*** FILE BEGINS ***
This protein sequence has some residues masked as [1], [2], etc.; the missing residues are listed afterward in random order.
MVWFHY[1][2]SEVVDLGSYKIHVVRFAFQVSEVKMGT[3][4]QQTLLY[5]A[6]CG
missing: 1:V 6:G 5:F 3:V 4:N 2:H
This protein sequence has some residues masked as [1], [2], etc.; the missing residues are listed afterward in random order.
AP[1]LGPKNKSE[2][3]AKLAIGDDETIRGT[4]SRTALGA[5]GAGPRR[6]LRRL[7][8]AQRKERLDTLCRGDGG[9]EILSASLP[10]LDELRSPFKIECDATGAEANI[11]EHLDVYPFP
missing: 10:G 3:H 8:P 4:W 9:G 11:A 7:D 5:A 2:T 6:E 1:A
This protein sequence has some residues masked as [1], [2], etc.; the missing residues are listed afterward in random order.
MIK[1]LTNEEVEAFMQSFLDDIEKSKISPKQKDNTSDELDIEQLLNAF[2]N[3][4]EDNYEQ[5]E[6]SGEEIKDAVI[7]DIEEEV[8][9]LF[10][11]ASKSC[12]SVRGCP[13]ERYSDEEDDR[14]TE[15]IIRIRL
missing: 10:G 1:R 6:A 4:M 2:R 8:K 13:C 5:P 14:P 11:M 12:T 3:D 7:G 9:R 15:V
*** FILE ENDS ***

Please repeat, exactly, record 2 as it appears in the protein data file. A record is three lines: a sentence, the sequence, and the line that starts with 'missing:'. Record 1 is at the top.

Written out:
This protein sequence has some residues masked as [1], [2], etc.; the missing residues are listed afterward in random order.
AP[1]LGPKNKSE[2][3]AKLAIGDDETIRGT[4]SRTALGA[5]GAGPRR[6]LRRL[7][8]AQRKERLDTLCRGDGG[9]EILSASLP[10]LDELRSPFKIECDATGAEANI[11]EHLDVYPFP
missing: 10:G 3:H 8:P 4:W 9:G 11:A 7:D 5:A 2:T 6:E 1:A